Why is the long-term mating strategy common in humans

The end goal of sexual reproduction is to successfully pass on one’s genes to the next generation. In order to motivate us to achieve this goal, we’re hard-wired to find certain members of the opposite sex attractive and form relationships with them.
  
A typical relationship can be defined as a long-term or an expected long-term bond between individuals each of whom will ultimately contribute half of their genetic code to produce an offspring and raise it.

The long-term mating strategy (monogamy), as opposed to the short-term mating strategy, is the most preferred mating strategy worldwide. Since marriage is found in all the cultures, even in those that have been cut off from the rest of the world, it cannot be a social construct.

The desire to seek a long-term partner and produce and raise offspring with them is hard-wired into the human psyche by the engine of natural selection. But why?



The evolution of monogamy

Our early ancestors probably engaged in unconditional short-term mating. They basically banged whenever they could. They had to. Survival was extremely hard thanks to predators and diseases. Only by reproducing indiscriminately and as often as possible could they increase the chances of successfully passing on their genes.

But about 2 million years ago, something changed. Our early ancestors became bipedal i.e. they stood up and walked. The female pelvis grew narrower but the human brain grew significantly in size as we freed our hands, made tools, started fires and developed language.

So for a baby’s big head to pass through the narrow birth canal, the baby had to be born well before the brain could be fully developed. This evolutionary trade-off resulted in a highly vulnerable and helpless baby with prolonged childhood, wholly reliant on its parents.

It was probably at this stage in our evolutionary history that monogamy became the dominant mating strategy in order to facilitate adequate support, protection, and care that a helpless baby requires from both its parents.

baby grasping finger
Our ancestors were always on the move so newborn infants had to grasp their caregiver’s bodies tightly to avoid falling off. A baby’s grasp can be strong enough to support its own weight! 

Women pursuing monogamy

Women pursuing monogamy makes all the sense in the world. Since they can produce a limited number of offspring with many time constraints and huge costs, they can best ensure their reproductive success by raising their few offspring well.

Although they can benefit from short-term mating, the costs are pretty huge.

Men pursuing monogamy

Men pursuing monogamy is an interesting phenomenon because they have a lot to gain from short-term mating and very little to lose (see what men gain (and lose) by pursuing the short-term mating strategy).

But the fact that so many men pursue long-term mating tells us that the benefits of monogamy are somehow outweighing the benefits of short-term mating in many contexts.

Men are wired to pursue short-term mating so that they can father as many children as they can. This equation of reproductive success for men changes when you factor in vulnerable babies with big heads and prolonged childhoods.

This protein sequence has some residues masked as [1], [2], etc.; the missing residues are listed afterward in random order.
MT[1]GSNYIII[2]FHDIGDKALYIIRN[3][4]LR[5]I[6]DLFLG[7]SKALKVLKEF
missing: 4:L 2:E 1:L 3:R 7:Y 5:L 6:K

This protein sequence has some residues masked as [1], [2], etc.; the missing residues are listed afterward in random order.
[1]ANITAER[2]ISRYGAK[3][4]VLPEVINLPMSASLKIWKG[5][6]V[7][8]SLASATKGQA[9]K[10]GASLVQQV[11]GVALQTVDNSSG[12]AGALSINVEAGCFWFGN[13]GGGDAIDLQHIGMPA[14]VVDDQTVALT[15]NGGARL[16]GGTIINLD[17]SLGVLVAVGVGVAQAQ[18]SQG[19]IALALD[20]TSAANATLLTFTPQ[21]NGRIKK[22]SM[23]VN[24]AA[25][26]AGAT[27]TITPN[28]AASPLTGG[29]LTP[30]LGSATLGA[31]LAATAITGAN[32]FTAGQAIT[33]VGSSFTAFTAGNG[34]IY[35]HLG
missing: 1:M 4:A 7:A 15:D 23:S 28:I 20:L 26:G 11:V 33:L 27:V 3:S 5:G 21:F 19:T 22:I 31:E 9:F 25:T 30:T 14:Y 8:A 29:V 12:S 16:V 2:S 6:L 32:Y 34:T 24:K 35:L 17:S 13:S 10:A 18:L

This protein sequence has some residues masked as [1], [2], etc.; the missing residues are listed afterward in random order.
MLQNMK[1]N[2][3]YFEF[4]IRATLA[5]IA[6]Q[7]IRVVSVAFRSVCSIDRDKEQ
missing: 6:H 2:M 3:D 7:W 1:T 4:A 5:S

It’s no longer about quantity but about quality of offspring. Only by providing adequate care to his offspring can a man ensure that it will survive and successfully reproduce later in life.

There’s little reproductive success to be found in fathering dozens of offspring who all die or fail to reproduce because they didn’t receive adequate care.


Pulling off the anchor

There are psychological programs for short-term mating and long-term mating strategies in both men and women. What strategy they choose will depend a lot on the cost/benefit calculations they carry out in their heads and the context in which they make the decision.

Men are pulled more strongly toward the short-term mating strategy because they can benefit from it reproductively. What anchors them to long-term mating is the need for a great amount of parental investment and care that a human baby requires.

What do you think would happen if we pulled off that anchor? What if parental investment and support of a baby are taken care of by something else, like government funds and childcare policies or even well-to-do mothers?

In such a situation men are likely to revert to pursuing short-term mating or serial monogamy because they know that each offspring that they father will be well taken care of. Now, in order to maximize their reproductive success, quantity again becomes important.

In the developed countries with good childcare support divorce rates are high mainly because men start new families every now and then. This has resulted in the rise of single moms.

In the developing countries that are poor and barely supporting their own economy, let alone supporting children, ‘single mom’ is an alien concept or a highly stigmatized one. Single dads do exist but they’re far less common worldwide because that kind of a strategy is not very reproductively beneficial for men.

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